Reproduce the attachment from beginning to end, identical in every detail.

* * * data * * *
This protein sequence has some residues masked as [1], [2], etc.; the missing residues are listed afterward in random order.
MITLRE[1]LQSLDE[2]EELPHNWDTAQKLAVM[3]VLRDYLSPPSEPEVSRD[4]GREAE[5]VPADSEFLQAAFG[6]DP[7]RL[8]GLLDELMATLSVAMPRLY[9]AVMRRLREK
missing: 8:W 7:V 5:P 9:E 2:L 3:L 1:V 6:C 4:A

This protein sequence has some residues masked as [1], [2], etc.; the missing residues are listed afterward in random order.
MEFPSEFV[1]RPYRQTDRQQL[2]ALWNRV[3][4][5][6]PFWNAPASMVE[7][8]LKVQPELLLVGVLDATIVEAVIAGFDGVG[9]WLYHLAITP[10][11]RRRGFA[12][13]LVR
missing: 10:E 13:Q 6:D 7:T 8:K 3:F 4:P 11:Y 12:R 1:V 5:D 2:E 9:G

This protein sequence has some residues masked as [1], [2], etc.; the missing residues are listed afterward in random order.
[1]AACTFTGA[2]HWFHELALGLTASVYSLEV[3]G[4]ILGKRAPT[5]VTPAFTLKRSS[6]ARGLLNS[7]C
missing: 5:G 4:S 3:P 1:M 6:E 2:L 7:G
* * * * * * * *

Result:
This protein sequence has some residues masked as [1], [2], etc.; the missing residues are listed afterward in random order.
MITLRE[1]LQSLDE[2]EELPHNWDTAQKLAVM[3]VLRDYLSPPSEPEVSRD[4]GREAE[5]VPADSEFLQAAFG[6]DP[7]RL[8]GLLDELMATLSVAMPRLY[9]AVMRRLREK
missing: 8:W 7:V 5:P 9:E 2:L 3:L 1:V 6:C 4:A

This protein sequence has some residues masked as [1], [2], etc.; the missing residues are listed afterward in random order.
MEFPSEFV[1]RPYRQTDRQQL[2]ALWNRV[3][4][5][6]PFWNAPASMVE[7][8]LKVQPELLLVGVLDATIVEAVIAGFDGVG[9]WLYHLAITP[10][11]RRRGFA[12][13]LVR
missing: 10:E 13:Q 6:D 7:T 8:K 3:F 4:P 11:Y 12:R 1:V 5:D 2:E 9:G

This protein sequence has some residues masked as [1], [2], etc.; the missing residues are listed afterward in random order.
[1]AACTFTGA[2]HWFHELALGLTASVYSLEV[3]G[4]ILGKRAPT[5]VTPAFTLKRSS[6]ARGLLNS[7]C
missing: 5:G 4:S 3:P 1:M 6:E 2:L 7:G